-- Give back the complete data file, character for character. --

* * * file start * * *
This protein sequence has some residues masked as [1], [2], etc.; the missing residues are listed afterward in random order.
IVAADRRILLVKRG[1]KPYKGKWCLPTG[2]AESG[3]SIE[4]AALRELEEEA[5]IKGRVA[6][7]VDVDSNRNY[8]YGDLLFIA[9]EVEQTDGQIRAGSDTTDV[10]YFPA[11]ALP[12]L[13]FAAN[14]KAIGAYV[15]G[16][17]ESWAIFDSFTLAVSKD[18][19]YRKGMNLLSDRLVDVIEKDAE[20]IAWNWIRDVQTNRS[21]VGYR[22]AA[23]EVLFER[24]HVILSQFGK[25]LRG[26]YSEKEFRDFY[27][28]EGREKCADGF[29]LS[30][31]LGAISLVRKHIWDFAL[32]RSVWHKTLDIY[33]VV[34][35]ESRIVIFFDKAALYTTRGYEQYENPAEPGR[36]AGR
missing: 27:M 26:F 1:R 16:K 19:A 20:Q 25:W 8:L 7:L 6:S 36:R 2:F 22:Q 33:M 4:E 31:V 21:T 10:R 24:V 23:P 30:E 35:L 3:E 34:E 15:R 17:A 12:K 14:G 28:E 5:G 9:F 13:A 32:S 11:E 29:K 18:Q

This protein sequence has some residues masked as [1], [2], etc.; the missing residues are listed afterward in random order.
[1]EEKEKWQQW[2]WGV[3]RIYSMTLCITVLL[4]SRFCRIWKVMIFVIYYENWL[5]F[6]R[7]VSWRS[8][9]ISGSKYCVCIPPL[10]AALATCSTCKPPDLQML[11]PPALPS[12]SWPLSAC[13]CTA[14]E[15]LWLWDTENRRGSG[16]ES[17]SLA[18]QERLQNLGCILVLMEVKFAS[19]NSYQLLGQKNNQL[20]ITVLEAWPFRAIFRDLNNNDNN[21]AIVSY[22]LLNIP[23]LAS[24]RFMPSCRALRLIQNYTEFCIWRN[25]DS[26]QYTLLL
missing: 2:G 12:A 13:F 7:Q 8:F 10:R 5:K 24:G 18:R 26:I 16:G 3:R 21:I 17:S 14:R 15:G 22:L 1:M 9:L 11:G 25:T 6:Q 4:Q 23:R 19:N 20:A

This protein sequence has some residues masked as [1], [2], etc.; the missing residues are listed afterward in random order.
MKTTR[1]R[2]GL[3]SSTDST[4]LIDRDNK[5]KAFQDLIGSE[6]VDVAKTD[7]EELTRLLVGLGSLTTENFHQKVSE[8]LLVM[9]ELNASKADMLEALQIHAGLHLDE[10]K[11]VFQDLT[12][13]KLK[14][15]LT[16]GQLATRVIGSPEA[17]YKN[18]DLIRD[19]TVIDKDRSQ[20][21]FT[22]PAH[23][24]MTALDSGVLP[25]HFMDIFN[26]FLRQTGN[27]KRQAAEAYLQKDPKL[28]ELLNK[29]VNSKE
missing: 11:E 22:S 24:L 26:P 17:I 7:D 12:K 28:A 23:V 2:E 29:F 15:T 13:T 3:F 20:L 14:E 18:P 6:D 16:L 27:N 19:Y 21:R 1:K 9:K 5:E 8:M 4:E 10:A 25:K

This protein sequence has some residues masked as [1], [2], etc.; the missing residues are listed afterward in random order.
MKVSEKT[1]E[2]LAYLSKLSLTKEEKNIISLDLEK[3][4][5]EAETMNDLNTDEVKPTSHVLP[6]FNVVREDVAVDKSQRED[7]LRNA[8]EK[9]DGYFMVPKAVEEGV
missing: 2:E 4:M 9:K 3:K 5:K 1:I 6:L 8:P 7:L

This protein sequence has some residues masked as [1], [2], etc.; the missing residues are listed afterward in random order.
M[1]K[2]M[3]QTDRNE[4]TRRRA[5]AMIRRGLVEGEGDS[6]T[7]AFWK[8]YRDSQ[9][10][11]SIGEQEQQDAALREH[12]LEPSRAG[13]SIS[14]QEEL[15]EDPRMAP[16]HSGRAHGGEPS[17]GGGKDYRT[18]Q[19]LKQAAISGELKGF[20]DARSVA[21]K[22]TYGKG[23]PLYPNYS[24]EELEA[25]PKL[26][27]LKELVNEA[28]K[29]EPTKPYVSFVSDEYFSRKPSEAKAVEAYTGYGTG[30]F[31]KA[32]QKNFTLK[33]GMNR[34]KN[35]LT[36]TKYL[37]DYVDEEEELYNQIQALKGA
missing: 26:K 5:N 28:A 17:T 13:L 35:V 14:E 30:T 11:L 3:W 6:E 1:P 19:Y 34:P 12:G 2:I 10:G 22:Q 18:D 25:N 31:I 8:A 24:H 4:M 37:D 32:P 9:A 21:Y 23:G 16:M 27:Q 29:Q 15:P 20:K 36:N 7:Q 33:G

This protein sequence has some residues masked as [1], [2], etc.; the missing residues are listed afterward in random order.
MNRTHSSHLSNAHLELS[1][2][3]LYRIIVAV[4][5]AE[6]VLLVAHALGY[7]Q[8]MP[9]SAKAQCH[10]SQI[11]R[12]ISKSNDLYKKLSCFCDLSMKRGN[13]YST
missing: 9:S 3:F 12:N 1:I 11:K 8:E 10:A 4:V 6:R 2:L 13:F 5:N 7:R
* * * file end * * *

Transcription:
This protein sequence has some residues masked as [1], [2], etc.; the missing residues are listed afterward in random order.
IVAADRRILLVKRG[1]KPYKGKWCLPTG[2]AESG[3]SIE[4]AALRELEEEA[5]IKGRVA[6][7]VDVDSNRNY[8]YGDLLFIA[9]EVEQTDGQIRAGSDTTDV[10]YFPA[11]ALP[12]L[13]FAAN[14]KAIGAYV[15]G[16][17]ESWAIFDSFTLAVSKD[18][19]YRKGMNLLSDRLVDVIEKDAE[20]IAWNWIRDVQTNRS[21]VGYR[22]AA[23]EVLFER[24]HVILSQFGK[25]LRG[26]YSEKEFRDFY[27][28]EGREKCADGF[29]LS[30][31]LGAISLVRKHIWDFAL[32]RSVWHKTLDIY[33]VV[34][35]ESRIVIFFDKAALYTTRGYEQYENPAEPGR[36]AGR
missing: 27:M 26:F 1:R 16:K 19:A 20:Q 25:W 8:L 7:L 6:S 36:R 2:F 22:Q 33:M 4:E 31:V 21:T 10:R 24:V 23:P 30:E 35:L 3:E 34:E 15:R 17:A 12:K 14:G 28:E 5:G 9:F 13:A 32:S 11:E 29:K 18:Q

This protein sequence has some residues masked as [1], [2], etc.; the missing residues are listed afterward in random order.
[1]EEKEKWQQW[2]WGV[3]RIYSMTLCITVLL[4]SRFCRIWKVMIFVIYYENWL[5]F[6]R[7]VSWRS[8][9]ISGSKYCVCIPPL[10]AALATCSTCKPPDLQML[11]PPALPS[12]SWPLSAC[13]CTA[14]E[15]LWLWDTENRRGSG[16]ES[17]SLA[18]QERLQNLGCILVLMEVKFAS[19]NSYQLLGQKNNQL[20]ITVLEAWPFRAIFRDLNNNDNN[21]AIVSY[22]LLNIP[23]LAS[24]RFMPSCRALRLIQNYTEFCIWRN[25]DS[26]QYTLLL
missing: 2:G 12:A 13:F 7:Q 8:F 10:R 5:K 24:G 18:R 26:I 16:G 3:R 21:I 17:S 14:R 15:G 22:L 1:M 9:L 11:G 25:T 6:Q 4:Q 23:R 19:N 20:A

This protein sequence has some residues masked as [1], [2], etc.; the missing residues are listed afterward in random order.
MKTTR[1]R[2]GL[3]SSTDST[4]LIDRDNK[5]KAFQDLIGSE[6]VDVAKTD[7]EELTRLLVGLGSLTTENFHQKVSE[8]LLVM[9]ELNASKADMLEALQIHAGLHLDE[10]K[11]VFQDLT[12][13]KLK[14][15]LT[16]GQLATRVIGSPEA[17]YKN[18]DLIRD[19]TVIDKDRSQ[20][21]FT[22]PAH[23][24]MTALDSGVLP[25]HFMDIFN[26]FLRQTGN[27]KRQAAEAYLQKDPKL[28]ELLNK[29]VNSKE
missing: 11:E 22:S 24:L 26:P 17:I 7:D 12:K 28:A 23:V 2:E 29:F 15:T 13:T 3:F 20:L 14:E 18:P 6:D 16:L 27:N 19:Y 21:R 1:K 9:K 5:E 8:M 4:E 10:A 25:K

This protein sequence has some residues masked as [1], [2], etc.; the missing residues are listed afterward in random order.
MKVSEKT[1]E[2]LAYLSKLSLTKEEKNIISLDLEK[3][4][5]EAETMNDLNTDEVKPTSHVLP[6]FNVVREDVAVDKSQRED[7]LRNA[8]EK[9]DGYFMVPKAVEEGV
missing: 2:E 4:M 9:K 3:K 5:K 1:I 6:L 8:P 7:L

This protein sequence has some residues masked as [1], [2], etc.; the missing residues are listed afterward in random order.
M[1]K[2]M[3]QTDRNE[4]TRRRA[5]AMIRRGLVEGEGDS[6]T[7]AFWK[8]YRDSQ[9][10][11]SIGEQEQQDAALREH[12]LEPSRAG[13]SIS[14]QEEL[15]EDPRMAP[16]HSGRAHGGEPS[17]GGGKDYRT[18]Q[19]LKQAAISGELKGF[20]DARSVA[21]K[22]TYGKG[23]PLYPNYS[24]EELEA[25]PKL[26][27]LKELVNEA[28]K[29]EPTKPYVSFVSDEYFSRKPSEAKAVEAYTGYGTG[30]F[31]KA[32]QKNFTLK[33]GMNR[34]KN[35]LT[36]TKYL[37]DYVDEEEELYNQIQALKGA
missing: 26:K 5:N 28:A 17:T 13:L 35:V 14:E 30:T 11:L 3:W 6:E 1:P 19:Y 34:P 12:G 2:I 10:G 22:Q 18:D 25:N 31:I 8:A 24:H 4:M 37:D 32:P 9:A 21:Y 23:G 16:M 27:Q 29:Q 15:P 20:K 36:N 7:Q 33:G

This protein sequence has some residues masked as [1], [2], etc.; the missing residues are listed afterward in random order.
MNRTHSSHLSNAHLELS[1][2][3]LYRIIVAV[4][5]AE[6]VLLVAHALGY[7]Q[8]MP[9]SAKAQCH[10]SQI[11]R[12]ISKSNDLYKKLSCFCDLSMKRGN[13]YST
missing: 9:S 3:F 12:N 1:I 11:K 8:E 10:A 4:V 6:R 2:L 13:F 5:N 7:R